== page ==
Saturday, February 25, 2012

"Harsh Times" (2006)

"Harsh Times" has gone totally under the radar (already leaving theaters) and that is a damn shame. It is a truly great movie and should be seen as such. Instead most of the reviewers that have seen it don't seem to get it. This movie is a statement of on-screen violence that should be recognized instead of shunned.

Every review I read decries the movie as being "too bleak", "too grim a world view to entertain", and "way too violent". But I say that's the point of the whole damn thing.

"Harsh Times" is art. This movie is fucked up. It made me flinch. It made me mad, frightened, and sad. But most of all it made me think.

The movie is brutal and for most of its running time seemingly pointless, but by the end of it the whole thing comes together in this great statement about the limits of friendship, men in our society being seduced by violence, and madness.

This might be Christian Bale's best performance yet. His character is totally psycho in this movie - on so many different fucked up levels I don't know how a sane actor could keep them straight without losing it himself. The script is street-poetry genius (much like "Training Day" was). David Ayer who is writing, financing, and directing here really put his heart and soul into this flick. So too does Freddy Rodriguez who is Bale's co-star. The guy always gets stuck playing 'the immigrant dish-washer' but here he gets a starring role with equal screen-time and goes round for round with Bale's genius. Rodriguez should get a Best Supporting nod for this.

But he won't. Just like Bale will get overlooked for Best Actor, and Ayer for best screenplay. This movie is too hard a pill to swallow.

It made me think of how "Taxi Driver" would get reviewed if released in today's climate. Nobody really wants hard truths like this in movies anymore - at least not in the mainstream. I think "Harsh Times" is going to be one of those video classics that get passed around a few friends at a time. And every guy who sees it will love the hell out of it, and will 'get it', and will pass it on to their friends who they know will 'get it' too.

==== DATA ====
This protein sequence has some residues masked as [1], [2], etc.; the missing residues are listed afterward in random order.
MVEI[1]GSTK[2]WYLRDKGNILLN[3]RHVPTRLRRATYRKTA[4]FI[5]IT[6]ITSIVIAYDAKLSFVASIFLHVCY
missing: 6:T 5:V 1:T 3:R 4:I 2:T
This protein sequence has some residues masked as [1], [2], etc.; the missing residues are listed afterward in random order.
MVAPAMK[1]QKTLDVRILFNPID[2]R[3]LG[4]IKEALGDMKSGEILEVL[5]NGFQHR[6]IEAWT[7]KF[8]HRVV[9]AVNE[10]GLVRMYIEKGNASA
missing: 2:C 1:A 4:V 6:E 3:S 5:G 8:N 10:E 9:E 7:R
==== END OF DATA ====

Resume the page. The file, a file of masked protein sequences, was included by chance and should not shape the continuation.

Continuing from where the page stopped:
This movie isn't for everyone, but it is for those pissed-off, bored, and angry "Stat" type guys. You know who you are. I'm telling you guys - go see "Harsh Times".


I equate 'Harsh Times" to "Way of the Gun" And here's why. McQuarrie writes "The Usual Suspects" which everyone pops a boner for. Then when he follows it up by writing & directing "Way of the Gun" it gets totally ignored by critics and movie-goers. Until it starts getting recommended by the few of us who saw it. And now it's a classic. "Harsh Times" the same thing happened. Ayer writes "Training Day" to huge success. He writes & directs "Harsh Times" and gets totally fucked by critics and box office.

I think the common denominator with both of these writers is that their second movies represent their true, unfiltered visions of the world and of what makes a kick-ass movie. Maybe the 'safety's off' approach that they made their second films with is a turn-off to the Robert Altman loving world but it is exactly what I am looking for.

Originally posted on November 22, 2006 on Myspace.

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